Queen's Policy Engagement

The UK Approach to the Northern Ireland Protocol

Dr Katy Hayward provides an analysis of the UK's command paper on the Northern Ireland protocol.

The UK Approach to the Northern Ireland Protocol

It has been seven months since the revised Protocol was agreed (October 2019) and four months since it came into force with the ratification of the Withdrawal Agreement and the UK’s exit from the EU.

The recently-released command paper is the first official statement in which some of the consequences of that Protocol are being set out and acknowledged by the UK Government (UKG). As such, this should allow more constructive engagement with the challenges and reality of implementing the Protocol than has been possible to date.

This is a political/principles paper rather than a technical/details one. The paper serves primarily to assure both the EU and UK unionists and it can be said, judging by reaction to its publication, to have served this difficult task in key respects. It delivers important messages to the EU about the UK being ready to ‘respect and abide by the legal obligations’ the Protocol contains. It also assures unionists that the implementation of the Protocol is in the hands of the UK authorities and that there is no ‘international border’ between GB and NI.

The paper is focused primarily on the movement of goods across the Irish Sea and it marks a critical juncture in recognising the ‘headline’ changes to occur in this area. Many important aspects and effects of the Protocol are, however, merely skimmed over. It contains omissions and ambiguities, some of which are to be discussed and decided at UK-EU level and others of which will cause lingering political difficulties within NI in particular.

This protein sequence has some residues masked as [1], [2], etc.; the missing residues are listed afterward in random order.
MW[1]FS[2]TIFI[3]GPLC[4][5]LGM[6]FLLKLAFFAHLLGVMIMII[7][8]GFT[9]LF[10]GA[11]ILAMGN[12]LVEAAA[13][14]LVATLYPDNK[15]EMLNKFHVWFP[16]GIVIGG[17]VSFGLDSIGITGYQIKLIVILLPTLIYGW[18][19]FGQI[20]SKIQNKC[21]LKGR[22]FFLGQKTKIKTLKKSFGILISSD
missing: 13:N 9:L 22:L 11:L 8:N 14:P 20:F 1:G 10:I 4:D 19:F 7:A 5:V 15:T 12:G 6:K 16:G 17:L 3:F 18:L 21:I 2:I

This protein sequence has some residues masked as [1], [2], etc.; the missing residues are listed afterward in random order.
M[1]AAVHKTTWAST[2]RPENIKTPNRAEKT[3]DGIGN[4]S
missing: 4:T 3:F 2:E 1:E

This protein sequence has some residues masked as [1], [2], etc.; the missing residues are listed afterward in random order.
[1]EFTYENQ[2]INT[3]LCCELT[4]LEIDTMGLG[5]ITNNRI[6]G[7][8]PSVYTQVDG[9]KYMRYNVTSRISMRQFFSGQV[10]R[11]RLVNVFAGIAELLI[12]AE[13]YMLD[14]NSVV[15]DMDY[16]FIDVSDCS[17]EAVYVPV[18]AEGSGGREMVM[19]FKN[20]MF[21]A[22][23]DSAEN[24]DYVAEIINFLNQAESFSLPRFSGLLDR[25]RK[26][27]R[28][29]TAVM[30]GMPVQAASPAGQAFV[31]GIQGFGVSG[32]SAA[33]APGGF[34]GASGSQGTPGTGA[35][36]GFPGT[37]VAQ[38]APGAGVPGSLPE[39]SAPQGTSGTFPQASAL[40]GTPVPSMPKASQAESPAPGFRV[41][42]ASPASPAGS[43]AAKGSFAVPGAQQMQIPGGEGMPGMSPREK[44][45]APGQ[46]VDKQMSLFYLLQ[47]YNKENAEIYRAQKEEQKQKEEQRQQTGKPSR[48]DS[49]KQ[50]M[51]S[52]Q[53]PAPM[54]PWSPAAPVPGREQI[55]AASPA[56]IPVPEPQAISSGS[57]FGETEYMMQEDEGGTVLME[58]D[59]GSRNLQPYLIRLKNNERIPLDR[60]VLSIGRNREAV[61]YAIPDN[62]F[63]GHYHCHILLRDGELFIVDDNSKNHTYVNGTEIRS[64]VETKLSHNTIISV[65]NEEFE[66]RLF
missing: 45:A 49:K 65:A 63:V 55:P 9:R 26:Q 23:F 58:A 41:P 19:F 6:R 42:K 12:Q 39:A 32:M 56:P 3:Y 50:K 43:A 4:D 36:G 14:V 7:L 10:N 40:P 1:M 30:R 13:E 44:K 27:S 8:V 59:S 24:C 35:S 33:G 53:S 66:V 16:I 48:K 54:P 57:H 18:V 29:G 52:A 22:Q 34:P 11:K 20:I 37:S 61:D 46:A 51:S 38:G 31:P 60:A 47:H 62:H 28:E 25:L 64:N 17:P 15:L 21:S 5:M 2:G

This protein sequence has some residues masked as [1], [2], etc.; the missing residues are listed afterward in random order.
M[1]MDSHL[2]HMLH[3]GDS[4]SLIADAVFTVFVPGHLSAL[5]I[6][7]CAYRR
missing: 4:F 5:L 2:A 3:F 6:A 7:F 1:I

In light of the need to create a foundation for economic and political stability in Northern Ireland, there are three major areas of concern:

  • Despite the impression given (paragraph 50), the Protocol is not a document for political negotiation but for technical implementation.
    • This technical discussion will happen at UK-EU level and there will be no opportunity for NI elected representatives to directly shape or scrutinise those decisions.
    • The only form of input the UKG formally offers is a Business Engagement Forum to allow businesses (with NI Executive present) to ‘put forward proposals and provide feedback’.
    • Virtually none the specific questions that have been raised by businesses in NI let alone by the EU since the revised Protocol was revealed have been addressed in this paper.
  • A false impression is given that the Protocol is temporary and can be voted away by MLAs
    • This is not true (the consent vote only applies to Articles 5-10 of the Protocol).
    • This impression only reduces the incentive for constructive, collaborative engagement in meeting the challenges of the Protocol at NI level.
    • At the same time, it actively increases the incentive to make the Protocol another divisive political touchstone in NI electoral politics here.
  • There is still a need for a reality check regarding readiness for implementation of the Protocol by 1 January 2021, especially if this is to occur with minimal disruption.
    • There is a risk that political obfuscation and denial on this issue could once again cause unnecessary confusion, tension and harm to the interests of NI.
    • Compounding the problem, there is no recognition of the costs to arise from this Protocol for the NI consumer and NI businesses and no promise to mitigate these in any way.

To read Katy’s full analysis of the command paper, please click here.

 

The featured image has been used courtesy of a Creative Commons license. 

Dr Katy Hayward
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Dr Katy Hayward is a Reader in Sociology in the School of Social Sciences, Education and Social Work at Queen's University Belfast. Katy is also a Senior Fellow with UK in a Changing Europe. She has particular expertise on cross-border cooperation and management, focusing on the case study of Ireland/Northern Ireland and the impact of EU membership. For more information and links to some of her recent publications, please see her Queen's homepage: https://go.qub.ac.uk/hayward

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